Training laps on Eiskanal, Augsburg

Well, the Earth did another loop around the Sun… Let’s have a look how it went for me in 2015.
After some training sessions during the winter on Eiskanal (the Olympic slalom course in Augsburg, Germany), I once again headed home to Turkey in April for my commercial kayak trips in the Taurus Mountains. I flew to Antalya a bit early to visit my family and friends back home. Party! Party!.. Let’s go paddling 🙂

This time the paddlers had different skill levels, and other than two German-Austrians (five in total) nobody knew each other beforehand, which is a bit of a challenge as Taurus rivers are wild, remote and serious most of the time. Typically we started with easier runs, allowing me to observe each paddler’s  abilities and limits before hitting the bigger ones. All was ok in general, but I had that funny feeling in my tummy(!)… 
Taurus, Turkey

Somewhere in mid trip, an incident occurred; I can probably write a book about it but long story short, I’m very glad to have all these 15 years of worldwide experience and high quality training. Due to that, the event didn’t end dramatically. But! I could do nothing if Udo from Austria and Adele from the USA weren’t there. Thank you! You are my heroes! So in the end, we left a boat in a siphon on Uzumdere Creek, but the colorful characters of the group made the entire trip very special in every way.
And the last night, the goodbye party in Antalya… Guess what? Yeah! That was one of the biggest nights I’ve ever had. Eki! You are a rock star! (This old fart attracted all the young girls in town that night 🙂 .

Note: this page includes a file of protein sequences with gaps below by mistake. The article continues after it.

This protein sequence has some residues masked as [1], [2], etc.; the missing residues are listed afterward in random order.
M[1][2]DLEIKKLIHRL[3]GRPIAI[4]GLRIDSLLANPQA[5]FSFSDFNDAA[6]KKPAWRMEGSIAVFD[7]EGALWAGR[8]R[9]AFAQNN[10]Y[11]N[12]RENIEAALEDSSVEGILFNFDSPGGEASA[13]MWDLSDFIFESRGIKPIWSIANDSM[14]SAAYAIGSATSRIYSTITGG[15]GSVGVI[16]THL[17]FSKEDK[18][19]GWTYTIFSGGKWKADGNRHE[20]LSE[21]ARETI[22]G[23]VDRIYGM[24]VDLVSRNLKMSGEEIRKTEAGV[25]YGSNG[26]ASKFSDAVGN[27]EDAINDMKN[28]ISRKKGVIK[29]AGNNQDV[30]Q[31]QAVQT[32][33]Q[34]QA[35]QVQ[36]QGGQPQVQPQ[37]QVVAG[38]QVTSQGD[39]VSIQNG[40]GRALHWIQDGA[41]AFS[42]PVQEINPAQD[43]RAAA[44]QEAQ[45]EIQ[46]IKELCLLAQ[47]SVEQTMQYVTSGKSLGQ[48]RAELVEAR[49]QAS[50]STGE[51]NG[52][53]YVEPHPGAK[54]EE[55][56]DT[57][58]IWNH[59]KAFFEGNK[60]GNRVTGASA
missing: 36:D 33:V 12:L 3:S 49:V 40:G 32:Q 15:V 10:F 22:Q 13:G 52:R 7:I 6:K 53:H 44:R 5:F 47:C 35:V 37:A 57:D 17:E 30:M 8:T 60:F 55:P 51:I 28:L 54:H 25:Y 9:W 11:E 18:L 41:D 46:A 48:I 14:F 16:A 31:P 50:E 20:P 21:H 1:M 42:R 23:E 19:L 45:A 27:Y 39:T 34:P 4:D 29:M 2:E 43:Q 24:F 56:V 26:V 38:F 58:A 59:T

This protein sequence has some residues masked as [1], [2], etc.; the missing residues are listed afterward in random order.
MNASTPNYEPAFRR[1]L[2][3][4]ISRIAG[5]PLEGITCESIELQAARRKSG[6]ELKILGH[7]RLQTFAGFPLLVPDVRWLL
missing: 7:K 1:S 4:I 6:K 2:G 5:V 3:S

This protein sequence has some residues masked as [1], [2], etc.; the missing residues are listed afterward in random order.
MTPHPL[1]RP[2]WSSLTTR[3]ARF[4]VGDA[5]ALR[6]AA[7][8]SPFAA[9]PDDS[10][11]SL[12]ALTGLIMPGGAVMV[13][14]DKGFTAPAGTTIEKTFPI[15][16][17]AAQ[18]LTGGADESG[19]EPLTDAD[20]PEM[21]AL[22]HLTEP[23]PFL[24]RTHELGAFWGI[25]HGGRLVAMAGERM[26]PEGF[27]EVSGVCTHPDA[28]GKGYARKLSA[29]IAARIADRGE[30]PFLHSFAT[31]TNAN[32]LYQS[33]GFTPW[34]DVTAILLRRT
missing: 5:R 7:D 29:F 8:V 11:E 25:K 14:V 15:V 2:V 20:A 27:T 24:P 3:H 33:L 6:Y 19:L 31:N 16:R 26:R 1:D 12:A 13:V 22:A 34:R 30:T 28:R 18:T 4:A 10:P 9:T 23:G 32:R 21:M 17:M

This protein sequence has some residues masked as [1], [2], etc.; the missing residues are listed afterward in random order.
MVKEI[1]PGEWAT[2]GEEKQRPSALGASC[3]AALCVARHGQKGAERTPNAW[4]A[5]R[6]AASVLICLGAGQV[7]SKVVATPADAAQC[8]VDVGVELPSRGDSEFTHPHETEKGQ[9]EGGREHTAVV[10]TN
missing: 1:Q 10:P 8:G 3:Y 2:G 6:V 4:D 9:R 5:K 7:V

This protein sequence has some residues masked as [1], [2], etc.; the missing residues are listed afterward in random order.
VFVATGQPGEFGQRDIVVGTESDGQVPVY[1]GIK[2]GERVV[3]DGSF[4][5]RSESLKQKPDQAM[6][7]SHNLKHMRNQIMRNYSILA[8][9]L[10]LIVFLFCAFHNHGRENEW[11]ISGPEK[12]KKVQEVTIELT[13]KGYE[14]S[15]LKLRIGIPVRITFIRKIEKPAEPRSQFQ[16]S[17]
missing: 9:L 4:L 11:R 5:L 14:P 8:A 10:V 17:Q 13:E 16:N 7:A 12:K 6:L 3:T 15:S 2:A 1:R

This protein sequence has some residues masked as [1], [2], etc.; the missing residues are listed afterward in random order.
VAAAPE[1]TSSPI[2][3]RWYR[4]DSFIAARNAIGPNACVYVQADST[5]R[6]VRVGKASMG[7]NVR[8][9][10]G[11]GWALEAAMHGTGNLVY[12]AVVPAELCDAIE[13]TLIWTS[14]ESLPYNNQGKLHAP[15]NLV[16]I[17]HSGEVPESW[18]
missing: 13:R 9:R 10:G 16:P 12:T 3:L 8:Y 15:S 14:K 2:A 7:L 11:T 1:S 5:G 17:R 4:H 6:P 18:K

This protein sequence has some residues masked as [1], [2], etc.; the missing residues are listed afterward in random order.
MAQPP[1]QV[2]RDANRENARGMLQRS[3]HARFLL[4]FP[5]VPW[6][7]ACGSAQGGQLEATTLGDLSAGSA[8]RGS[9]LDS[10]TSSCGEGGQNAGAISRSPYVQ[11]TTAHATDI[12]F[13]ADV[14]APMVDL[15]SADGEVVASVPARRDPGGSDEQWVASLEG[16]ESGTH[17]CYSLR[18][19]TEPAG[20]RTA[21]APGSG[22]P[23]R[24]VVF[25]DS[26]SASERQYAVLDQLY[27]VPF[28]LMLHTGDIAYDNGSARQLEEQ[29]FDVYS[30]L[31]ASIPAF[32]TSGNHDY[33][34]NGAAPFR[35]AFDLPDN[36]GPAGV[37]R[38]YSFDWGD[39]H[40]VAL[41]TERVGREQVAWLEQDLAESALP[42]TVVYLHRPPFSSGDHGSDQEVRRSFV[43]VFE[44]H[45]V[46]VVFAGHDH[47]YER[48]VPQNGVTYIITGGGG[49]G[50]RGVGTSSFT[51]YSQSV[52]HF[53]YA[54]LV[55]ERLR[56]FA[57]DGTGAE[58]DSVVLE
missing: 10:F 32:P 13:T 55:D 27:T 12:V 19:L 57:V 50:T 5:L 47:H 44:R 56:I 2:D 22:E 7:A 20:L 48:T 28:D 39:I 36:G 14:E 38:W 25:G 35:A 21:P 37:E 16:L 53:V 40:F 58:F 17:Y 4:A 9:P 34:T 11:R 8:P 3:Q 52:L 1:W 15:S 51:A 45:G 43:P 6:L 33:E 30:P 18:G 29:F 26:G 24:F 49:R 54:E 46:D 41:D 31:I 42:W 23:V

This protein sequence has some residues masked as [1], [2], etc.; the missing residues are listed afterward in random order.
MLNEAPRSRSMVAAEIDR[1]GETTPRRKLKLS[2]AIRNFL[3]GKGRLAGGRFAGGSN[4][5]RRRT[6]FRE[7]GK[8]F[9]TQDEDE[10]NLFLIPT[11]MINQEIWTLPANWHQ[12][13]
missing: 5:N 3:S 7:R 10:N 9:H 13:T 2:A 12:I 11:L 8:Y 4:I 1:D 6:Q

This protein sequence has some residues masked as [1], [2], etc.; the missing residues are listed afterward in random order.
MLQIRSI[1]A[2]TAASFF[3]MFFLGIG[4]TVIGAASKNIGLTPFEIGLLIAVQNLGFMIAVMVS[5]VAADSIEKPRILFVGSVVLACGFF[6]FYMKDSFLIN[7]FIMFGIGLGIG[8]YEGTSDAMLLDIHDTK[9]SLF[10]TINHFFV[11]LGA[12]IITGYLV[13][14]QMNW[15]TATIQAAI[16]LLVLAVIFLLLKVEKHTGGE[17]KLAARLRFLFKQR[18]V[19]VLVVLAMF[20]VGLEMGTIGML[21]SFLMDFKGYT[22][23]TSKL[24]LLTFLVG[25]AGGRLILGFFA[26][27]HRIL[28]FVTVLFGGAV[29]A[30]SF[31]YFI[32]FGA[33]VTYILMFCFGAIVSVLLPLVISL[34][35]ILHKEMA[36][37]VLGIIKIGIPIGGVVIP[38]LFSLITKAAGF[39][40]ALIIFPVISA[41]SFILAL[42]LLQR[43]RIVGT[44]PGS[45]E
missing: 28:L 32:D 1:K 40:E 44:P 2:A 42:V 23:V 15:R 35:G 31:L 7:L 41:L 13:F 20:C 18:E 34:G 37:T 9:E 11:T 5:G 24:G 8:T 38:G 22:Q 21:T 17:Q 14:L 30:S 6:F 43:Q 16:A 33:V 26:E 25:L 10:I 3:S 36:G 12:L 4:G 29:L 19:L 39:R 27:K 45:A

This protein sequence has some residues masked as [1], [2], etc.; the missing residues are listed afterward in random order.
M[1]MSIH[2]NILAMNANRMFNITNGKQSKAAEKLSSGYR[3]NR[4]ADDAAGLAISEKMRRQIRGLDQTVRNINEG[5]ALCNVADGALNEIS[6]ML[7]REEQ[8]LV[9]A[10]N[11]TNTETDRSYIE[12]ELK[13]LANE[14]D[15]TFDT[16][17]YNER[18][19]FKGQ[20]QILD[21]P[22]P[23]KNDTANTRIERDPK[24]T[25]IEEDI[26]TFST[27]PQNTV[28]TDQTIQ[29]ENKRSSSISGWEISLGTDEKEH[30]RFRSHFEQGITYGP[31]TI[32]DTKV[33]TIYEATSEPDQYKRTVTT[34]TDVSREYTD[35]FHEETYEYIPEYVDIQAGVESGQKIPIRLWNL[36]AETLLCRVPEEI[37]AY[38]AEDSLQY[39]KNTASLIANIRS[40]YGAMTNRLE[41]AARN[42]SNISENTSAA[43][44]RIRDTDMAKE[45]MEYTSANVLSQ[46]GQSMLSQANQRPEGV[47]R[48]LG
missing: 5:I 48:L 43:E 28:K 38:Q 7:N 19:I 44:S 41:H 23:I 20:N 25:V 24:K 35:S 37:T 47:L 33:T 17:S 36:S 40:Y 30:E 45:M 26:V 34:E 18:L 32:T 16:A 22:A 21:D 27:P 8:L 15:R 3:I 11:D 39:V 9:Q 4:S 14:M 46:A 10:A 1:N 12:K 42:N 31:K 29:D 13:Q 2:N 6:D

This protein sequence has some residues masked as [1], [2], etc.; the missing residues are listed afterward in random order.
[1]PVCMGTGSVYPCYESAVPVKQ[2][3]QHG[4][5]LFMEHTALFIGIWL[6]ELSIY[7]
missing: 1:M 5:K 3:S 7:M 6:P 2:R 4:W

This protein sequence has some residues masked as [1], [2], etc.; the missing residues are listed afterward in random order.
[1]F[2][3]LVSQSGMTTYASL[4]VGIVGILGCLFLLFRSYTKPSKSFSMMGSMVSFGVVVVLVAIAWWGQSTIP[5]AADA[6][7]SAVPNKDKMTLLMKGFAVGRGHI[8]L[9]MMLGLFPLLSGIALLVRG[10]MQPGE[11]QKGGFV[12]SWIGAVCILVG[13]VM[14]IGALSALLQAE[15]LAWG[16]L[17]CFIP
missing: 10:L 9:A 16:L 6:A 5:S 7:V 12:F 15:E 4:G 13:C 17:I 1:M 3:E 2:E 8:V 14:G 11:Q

Wellerbruecke action, Oetz, Austria

In May, I again started my summer season in Slovenia as a river guide and kayak instructor for Bovec Rafting Team. If not the Soca River itself; the strong friendship I have with Adis (the owner of the company) is the reason that I’ve kept going back over and over again since 2007. Unlike the previous year, we were so busy that it felt like the season would never end, even as it drew to a close. Can’t complain though, I hope it will be like that every time.
By mid July, I could see that I could finally afford one of my long term daydreams: Paddling the Zambezi River.
First thing I did was contact Inke Kruger and Aimee Claassens from Fluid Kayaks to figure out if I could get river work in South Africa, or wherever in Africa. Yes, as you guess I was hoping to get some work to recover at least a bit of my expenses. Inke and Aimee’s efforts paid off, as we got a positive response from one of the best adventure companies in SA, Andrew Kellet’s Gravity Adventures. Meanwhile, we also contacted the SA paddling community, asking to join any of their missions, whenever and wherever. All set, super excited! (A bit too perfect, isn’t it?)
So the flight was booked to Cape Town. Plan A consisted of working on the Orange River in November and December, then head to Victoria Falls in Zimbabwe in January to meet and paddle with Paul Teasdale (another DBP Admin). Just a day after my arrival, I received a call for the first trip. Pack, meet Phil, and drive nine hours up to the camp at Namibia border. This trip is a four day self-supported expedition through the gorge and requires careful preparation. It’s definitely a wonderful journey and beautiful gorge, but this year Africa had the biggest drought in twenty years, and Orange trips turned into a bit of a suffer fest for us guides, as we had to portage almost every rapid with fully loaded crocks (two man duckies).